According to the American Civil Liberties Union, a Louisiana school district’s dress code has violated a student’s right to wear dreadlocks.
After an unnamed student was told he couldn’t return to school because he wouldn’t comply with the South Plaquemines High School dress code, the ACLU sent a letter to the Plaquemines Parish School Board in response.
The letter condemned the high school and the school board for suspending a student with dreadlocks, and criticized its rule that boys’ hair cannot extend past the collar. The ACLU insisted that the rule prevents the student, who belongs to the Rastafarian religion, from following the religion’s creed and growing his hair long.
Despite the student’s religious association, and the school’s knowledge of it, the student was told not to return unless his dreadlocks were cut. Even a letter from the student’s mother confirming the family’s religious association was not enough to satisfy the school.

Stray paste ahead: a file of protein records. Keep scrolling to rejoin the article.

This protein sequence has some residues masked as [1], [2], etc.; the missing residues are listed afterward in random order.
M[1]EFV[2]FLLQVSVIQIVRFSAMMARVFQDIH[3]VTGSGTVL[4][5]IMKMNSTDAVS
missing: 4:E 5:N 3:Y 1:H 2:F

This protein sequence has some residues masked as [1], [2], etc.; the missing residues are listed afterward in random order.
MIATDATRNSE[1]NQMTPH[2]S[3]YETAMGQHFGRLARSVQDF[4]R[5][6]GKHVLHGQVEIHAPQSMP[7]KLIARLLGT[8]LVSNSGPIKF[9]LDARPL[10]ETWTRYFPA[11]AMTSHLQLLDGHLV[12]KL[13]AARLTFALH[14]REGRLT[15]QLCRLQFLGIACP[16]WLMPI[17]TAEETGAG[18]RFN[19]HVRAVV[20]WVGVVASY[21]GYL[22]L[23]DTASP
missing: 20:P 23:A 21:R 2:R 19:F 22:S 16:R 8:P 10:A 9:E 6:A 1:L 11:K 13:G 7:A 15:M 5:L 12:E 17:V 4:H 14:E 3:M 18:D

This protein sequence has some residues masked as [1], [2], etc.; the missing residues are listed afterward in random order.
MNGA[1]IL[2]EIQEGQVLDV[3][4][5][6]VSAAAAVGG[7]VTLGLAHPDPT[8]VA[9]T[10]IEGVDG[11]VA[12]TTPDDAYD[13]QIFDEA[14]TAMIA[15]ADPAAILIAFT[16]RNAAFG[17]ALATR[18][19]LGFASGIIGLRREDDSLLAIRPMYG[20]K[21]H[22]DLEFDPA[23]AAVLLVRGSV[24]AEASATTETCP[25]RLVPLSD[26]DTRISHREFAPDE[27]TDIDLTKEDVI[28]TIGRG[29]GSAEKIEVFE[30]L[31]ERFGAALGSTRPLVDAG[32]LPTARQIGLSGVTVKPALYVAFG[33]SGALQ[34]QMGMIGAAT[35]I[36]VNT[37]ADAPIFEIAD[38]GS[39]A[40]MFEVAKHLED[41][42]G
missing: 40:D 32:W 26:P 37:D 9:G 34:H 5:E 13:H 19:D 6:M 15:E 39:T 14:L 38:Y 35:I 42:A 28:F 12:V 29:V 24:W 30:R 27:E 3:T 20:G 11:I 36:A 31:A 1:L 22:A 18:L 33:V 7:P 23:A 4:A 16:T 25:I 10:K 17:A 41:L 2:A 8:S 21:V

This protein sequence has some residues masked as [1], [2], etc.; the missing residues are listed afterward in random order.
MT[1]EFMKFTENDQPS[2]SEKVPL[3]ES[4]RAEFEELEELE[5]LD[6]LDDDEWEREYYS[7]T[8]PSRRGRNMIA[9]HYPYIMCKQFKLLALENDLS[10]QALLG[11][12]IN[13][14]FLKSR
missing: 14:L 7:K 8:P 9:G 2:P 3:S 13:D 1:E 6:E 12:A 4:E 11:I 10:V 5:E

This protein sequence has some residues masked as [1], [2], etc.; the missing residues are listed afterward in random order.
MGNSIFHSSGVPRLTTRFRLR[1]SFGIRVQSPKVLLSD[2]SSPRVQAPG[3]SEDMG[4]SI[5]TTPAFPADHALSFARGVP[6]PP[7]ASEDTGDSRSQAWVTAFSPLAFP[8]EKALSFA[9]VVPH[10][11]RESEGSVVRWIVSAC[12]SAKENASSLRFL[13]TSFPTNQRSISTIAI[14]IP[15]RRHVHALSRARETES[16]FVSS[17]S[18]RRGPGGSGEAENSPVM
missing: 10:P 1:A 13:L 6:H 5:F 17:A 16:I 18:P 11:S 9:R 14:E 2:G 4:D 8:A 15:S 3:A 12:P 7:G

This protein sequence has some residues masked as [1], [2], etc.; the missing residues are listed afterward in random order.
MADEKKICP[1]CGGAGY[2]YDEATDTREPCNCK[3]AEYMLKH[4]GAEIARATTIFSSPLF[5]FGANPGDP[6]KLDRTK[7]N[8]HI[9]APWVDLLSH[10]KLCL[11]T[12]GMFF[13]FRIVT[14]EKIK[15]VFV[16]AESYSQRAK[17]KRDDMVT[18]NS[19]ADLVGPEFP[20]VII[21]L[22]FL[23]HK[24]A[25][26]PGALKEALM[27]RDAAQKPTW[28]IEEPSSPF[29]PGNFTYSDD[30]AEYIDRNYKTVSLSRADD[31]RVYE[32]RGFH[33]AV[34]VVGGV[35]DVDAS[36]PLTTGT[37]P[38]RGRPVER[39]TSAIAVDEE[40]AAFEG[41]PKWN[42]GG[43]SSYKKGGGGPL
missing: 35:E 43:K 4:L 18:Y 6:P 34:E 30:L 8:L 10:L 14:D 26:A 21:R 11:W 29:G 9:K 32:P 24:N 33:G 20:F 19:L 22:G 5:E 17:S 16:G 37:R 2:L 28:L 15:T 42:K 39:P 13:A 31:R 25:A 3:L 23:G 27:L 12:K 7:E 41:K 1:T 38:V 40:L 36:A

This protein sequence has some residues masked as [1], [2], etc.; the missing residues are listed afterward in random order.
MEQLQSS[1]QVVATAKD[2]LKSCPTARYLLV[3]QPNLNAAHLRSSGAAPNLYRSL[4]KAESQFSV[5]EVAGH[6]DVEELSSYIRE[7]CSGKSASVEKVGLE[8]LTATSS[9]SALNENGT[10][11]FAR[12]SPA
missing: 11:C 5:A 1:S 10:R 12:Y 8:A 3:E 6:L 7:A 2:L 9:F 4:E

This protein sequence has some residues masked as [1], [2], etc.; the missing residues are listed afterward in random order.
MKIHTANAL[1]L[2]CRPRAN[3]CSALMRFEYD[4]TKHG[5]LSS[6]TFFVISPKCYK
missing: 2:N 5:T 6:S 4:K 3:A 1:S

South Plaquemines High School principal John Barthelemy later stated that the student was never suspended, but simply sent home. The student can allegedly make up missing work and continue attending classes. According to Barthelemy, the school board is discussing how to proceed.
"For the record, this particular student, I have him graduating early,” Barthelemy said. "The days out of school were not counting against him for suspension or anything on his record, we want to get him back on track."
The ACLU has since insisted that the student’s wearing of dreadlocks is similar to another student wearing a similar religious icon. The organization has accused the school of giving preference to certain religions over others.